Some recent government-sponsored commercials feature women suffering depression. The formula is much the same: inner hostility + outward concern = appreciative smile + feeling better. Another commercial tracks a depressed young girl, with an uncanny ability to do things backwards, and her mum intervenes and drives her to the doctor, in reverse. These ads hit on an important, and slightly uncomfortable, piece of the puzzle in overcoming depression: the people close to us. After all, anyone’s Patronus Charm can protect those nearby (to keep up the Harry Potter references).
Of course, it’s not the responsibility of others to make sure someone suffering depression gets help. Not every situation will be the same. Not everyone suffering depression will act the same. You’ll have to use your judgement. But there are a few things you can consider when you suspect someone close to you has depression and a few things to perhaps best avoid.
What to steer clear of:
Confusing the illness and the person. The changes might occur gradually, leaving you both feeling like it’s a permanent change – it’s just who they are now. But you need to distinguish between the person and the illness. It’s not easy; you’ll feel like they are dragging you down too. That’s the illness; it affects everyone in the immediate vicinity.
Personal attacks. Feeling frustrated, hurt and upset is understandable and you’ll need to vent. Boxing might help but yelling at them, complaining to them, bitching about them won’t get anyone anywhere. It’ll probably just make things worse and feed the depression. Keep in mind that you wouldn’t complain about someone with Parkinson’s not keeping still.
Running away. After an extended time with someone suffering depression, this could make you feel better. You should consider your own needs and it might be necessary for you. But hopefully, there’s a moment before you reach that point when they’ll reach out for help. And hopefully, you’ll be ready and willing to take it.
What to try:
Practicing patience. For everyone’s sake, the sooner depression is treated the better. However you can’t force someone before they are ready. They might not want to go to a doctor but they’ll want to get better.
Admitting the problem might seem easy, but when you’re in the midst of it getting professional help can seem futile or amount to failure, a confirmation that you are Wrong.
Being tolerant. You could be the one doing most of the chores, the one making all the plans, the one being counsellor to every vaguely negative occurrence during the day. It’s incredibly taxing and you may not be thanked for it. These things might get you both through today, but they won’t improve tomorrow. Endurance is required.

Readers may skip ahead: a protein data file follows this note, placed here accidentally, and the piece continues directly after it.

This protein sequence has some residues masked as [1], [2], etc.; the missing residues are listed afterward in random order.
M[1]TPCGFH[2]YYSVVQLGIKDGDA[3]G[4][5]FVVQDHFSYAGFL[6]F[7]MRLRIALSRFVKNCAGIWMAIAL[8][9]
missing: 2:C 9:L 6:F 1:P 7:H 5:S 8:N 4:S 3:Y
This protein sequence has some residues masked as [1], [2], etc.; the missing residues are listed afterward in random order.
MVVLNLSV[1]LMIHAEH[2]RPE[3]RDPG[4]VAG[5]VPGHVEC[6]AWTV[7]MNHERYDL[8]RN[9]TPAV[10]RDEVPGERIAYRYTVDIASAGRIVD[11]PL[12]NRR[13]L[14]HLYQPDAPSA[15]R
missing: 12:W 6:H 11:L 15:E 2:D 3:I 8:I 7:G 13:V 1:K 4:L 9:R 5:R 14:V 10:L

Being prepared to talk. Depression can seem like paranoia, with the world in a Truman Show-scale collaboration to reveal how incompetent/worthless/evil you truly are. You need to consider whether repeated hints might add to this sense of conspiracy or play down the problem. Just being prepared for a difficult talk will mean you can take advantage of the inevitable moments when they reach out and, in their own way, ask for help. It could be uncomfortable, time-consuming, draining, baffling and messy. It might be as simple as saying “I think you have depression and need to get help. But I’m here for you, I’ll support you. Tell me what you’re worried about and we’ll get through it together”. Either way, it will be better in the long run.
Depression is difficult, soul-destroying even. It’s an illness that affects the mind and therefore might lead to people doing some pretty nasty things, to you and to themselves. Hopefully, rather than take it personally, the better prepared can recognise it and treat it as an illness, and the sooner help can be sought. No one wants to become a prisoner of their mind, but with a Dementor standing guard it’s easy to get trapped. Someone might need you to be brave and help them out.
A psychologist who writes under the pen name Ray Duggan for sensible and paranoid reasons, she has watched the Harry Potter movies too many times and had to turn this into something productive – hence her first article for Mamamia. She lives in Adelaide with her brother’s cat, Frankie. Her life is not as sad as it sounds.